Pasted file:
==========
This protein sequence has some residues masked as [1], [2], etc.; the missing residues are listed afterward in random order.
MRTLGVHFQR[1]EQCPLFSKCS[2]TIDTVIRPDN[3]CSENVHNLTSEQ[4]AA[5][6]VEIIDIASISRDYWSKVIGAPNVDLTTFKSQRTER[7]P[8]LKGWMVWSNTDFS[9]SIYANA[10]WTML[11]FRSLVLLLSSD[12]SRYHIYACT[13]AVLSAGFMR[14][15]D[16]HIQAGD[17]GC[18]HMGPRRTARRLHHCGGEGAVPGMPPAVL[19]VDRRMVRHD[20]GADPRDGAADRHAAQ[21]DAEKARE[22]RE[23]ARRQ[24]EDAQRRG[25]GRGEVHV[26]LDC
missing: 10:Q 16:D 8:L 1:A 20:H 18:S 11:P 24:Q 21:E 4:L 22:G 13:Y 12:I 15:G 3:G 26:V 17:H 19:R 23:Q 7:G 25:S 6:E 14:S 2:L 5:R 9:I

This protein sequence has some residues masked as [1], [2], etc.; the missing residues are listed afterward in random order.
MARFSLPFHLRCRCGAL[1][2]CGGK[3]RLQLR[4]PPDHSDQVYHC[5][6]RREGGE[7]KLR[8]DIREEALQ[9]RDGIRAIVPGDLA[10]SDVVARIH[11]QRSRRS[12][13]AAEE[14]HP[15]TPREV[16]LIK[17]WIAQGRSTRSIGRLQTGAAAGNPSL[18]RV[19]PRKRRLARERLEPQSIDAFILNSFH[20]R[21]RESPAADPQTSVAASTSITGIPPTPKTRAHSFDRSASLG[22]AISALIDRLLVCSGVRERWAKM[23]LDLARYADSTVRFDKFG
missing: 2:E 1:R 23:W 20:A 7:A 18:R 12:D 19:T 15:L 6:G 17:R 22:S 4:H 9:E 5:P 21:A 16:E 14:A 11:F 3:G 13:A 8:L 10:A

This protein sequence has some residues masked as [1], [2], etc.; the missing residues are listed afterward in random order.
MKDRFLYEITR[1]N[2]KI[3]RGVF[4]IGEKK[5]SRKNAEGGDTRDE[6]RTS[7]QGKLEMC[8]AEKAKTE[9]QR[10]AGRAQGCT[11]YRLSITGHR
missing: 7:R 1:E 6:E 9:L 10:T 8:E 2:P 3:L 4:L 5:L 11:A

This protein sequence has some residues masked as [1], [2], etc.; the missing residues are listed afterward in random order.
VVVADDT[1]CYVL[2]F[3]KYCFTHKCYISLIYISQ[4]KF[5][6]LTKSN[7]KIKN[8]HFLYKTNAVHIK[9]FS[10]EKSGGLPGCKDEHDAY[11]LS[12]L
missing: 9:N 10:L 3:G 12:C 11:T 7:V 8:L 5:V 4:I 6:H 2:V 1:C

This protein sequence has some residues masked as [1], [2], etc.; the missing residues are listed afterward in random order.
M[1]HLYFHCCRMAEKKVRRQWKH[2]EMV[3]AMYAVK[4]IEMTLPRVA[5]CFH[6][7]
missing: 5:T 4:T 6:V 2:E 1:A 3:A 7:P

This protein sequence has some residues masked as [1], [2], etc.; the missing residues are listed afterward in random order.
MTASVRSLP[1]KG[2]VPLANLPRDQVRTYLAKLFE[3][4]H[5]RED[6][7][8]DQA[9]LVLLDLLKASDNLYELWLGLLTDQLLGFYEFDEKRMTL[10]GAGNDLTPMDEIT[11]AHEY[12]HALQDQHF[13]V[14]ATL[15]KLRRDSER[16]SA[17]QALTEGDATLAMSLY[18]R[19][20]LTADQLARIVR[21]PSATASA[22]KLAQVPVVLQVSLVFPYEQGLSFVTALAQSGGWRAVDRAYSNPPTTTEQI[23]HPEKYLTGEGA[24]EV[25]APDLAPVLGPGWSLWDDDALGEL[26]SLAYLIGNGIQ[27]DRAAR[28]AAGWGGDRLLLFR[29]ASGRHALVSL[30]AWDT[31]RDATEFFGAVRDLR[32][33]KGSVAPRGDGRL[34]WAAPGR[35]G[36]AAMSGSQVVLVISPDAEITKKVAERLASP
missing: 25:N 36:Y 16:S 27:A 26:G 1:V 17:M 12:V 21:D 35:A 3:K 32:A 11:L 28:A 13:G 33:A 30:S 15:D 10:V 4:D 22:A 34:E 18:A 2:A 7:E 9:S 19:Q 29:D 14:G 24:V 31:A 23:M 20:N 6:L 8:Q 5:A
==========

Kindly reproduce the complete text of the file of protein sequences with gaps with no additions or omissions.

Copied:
This protein sequence has some residues masked as [1], [2], etc.; the missing residues are listed afterward in random order.
MRTLGVHFQR[1]EQCPLFSKCS[2]TIDTVIRPDN[3]CSENVHNLTSEQ[4]AA[5][6]VEIIDIASISRDYWSKVIGAPNVDLTTFKSQRTER[7]P[8]LKGWMVWSNTDFS[9]SIYANA[10]WTML[11]FRSLVLLLSSD[12]SRYHIYACT[13]AVLSAGFMR[14][15]D[16]HIQAGD[17]GC[18]HMGPRRTARRLHHCGGEGAVPGMPPAVL[19]VDRRMVRHD[20]GADPRDGAADRHAAQ[21]DAEKARE[22]RE[23]ARRQ[24]EDAQRRG[25]GRGEVHV[26]LDC
missing: 10:Q 16:D 8:L 1:A 20:H 18:S 11:P 24:Q 21:E 4:L 22:G 13:Y 12:I 15:G 3:G 26:V 17:H 19:R 23:Q 7:G 25:S 6:E 14:S 2:L 5:R 9:I

This protein sequence has some residues masked as [1], [2], etc.; the missing residues are listed afterward in random order.
MARFSLPFHLRCRCGAL[1][2]CGGK[3]RLQLR[4]PPDHSDQVYHC[5][6]RREGGE[7]KLR[8]DIREEALQ[9]RDGIRAIVPGDLA[10]SDVVARIH[11]QRSRRS[12][13]AAEE[14]HP[15]TPREV[16]LIK[17]WIAQGRSTRSIGRLQTGAAAGNPSL[18]RV[19]PRKRRLARERLEPQSIDAFILNSFH[20]R[21]RESPAADPQTSVAASTSITGIPPTPKTRAHSFDRSASLG[22]AISALIDRLLVCSGVRERWAKM[23]LDLARYADSTVRFDKFG
missing: 2:E 1:R 23:W 20:A 7:A 18:R 12:D 19:T 15:L 6:G 17:R 22:S 4:H 9:E 5:P 21:A 16:E 14:A 11:F 3:G 13:A 8:L 10:A

This protein sequence has some residues masked as [1], [2], etc.; the missing residues are listed afterward in random order.
MKDRFLYEITR[1]N[2]KI[3]RGVF[4]IGEKK[5]SRKNAEGGDTRDE[6]RTS[7]QGKLEMC[8]AEKAKTE[9]QR[10]AGRAQGCT[11]YRLSITGHR
missing: 7:R 1:E 6:E 9:L 10:T 8:E 2:P 3:L 4:L 5:L 11:A

This protein sequence has some residues masked as [1], [2], etc.; the missing residues are listed afterward in random order.
VVVADDT[1]CYVL[2]F[3]KYCFTHKCYISLIYISQ[4]KF[5][6]LTKSN[7]KIKN[8]HFLYKTNAVHIK[9]FS[10]EKSGGLPGCKDEHDAY[11]LS[12]L
missing: 9:N 10:L 3:G 12:C 11:T 7:V 8:L 5:V 4:I 6:H 2:V 1:C

This protein sequence has some residues masked as [1], [2], etc.; the missing residues are listed afterward in random order.
M[1]HLYFHCCRMAEKKVRRQWKH[2]EMV[3]AMYAVK[4]IEMTLPRVA[5]CFH[6][7]
missing: 5:T 4:T 6:V 2:E 1:A 3:A 7:P

This protein sequence has some residues masked as [1], [2], etc.; the missing residues are listed afterward in random order.
MTASVRSLP[1]KG[2]VPLANLPRDQVRTYLAKLFE[3][4]H[5]RED[6][7][8]DQA[9]LVLLDLLKASDNLYELWLGLLTDQLLGFYEFDEKRMTL[10]GAGNDLTPMDEIT[11]AHEY[12]HALQDQHF[13]V[14]ATL[15]KLRRDSER[16]SA[17]QALTEGDATLAMSLY[18]R[19][20]LTADQLARIVR[21]PSATASA[22]KLAQVPVVLQVSLVFPYEQGLSFVTALAQSGGWRAVDRAYSNPPTTTEQI[23]HPEKYLTGEGA[24]EV[25]APDLAPVLGPGWSLWDDDALGEL[26]SLAYLIGNGIQ[27]DRAAR[28]AAGWGGDRLLLFR[29]ASGRHALVSL[30]AWDT[31]RDATEFFGAVRDLR[32][33]KGSVAPRGDGRL[34]WAAPGR[35]G[36]AAMSGSQVVLVISPDAEITKKVAERLASP
missing: 25:N 36:Y 16:S 27:A 26:G 1:V 17:M 12:V 21:D 35:A 3:K 32:A 11:L 28:A 13:G 33:A 30:S 15:D 10:V 4:D 22:A 34:E 18:A 2:A 7:E 9:S 19:Q 29:D 14:G 24:V 31:A 23:M 20:N 6:L 8:Q 5:A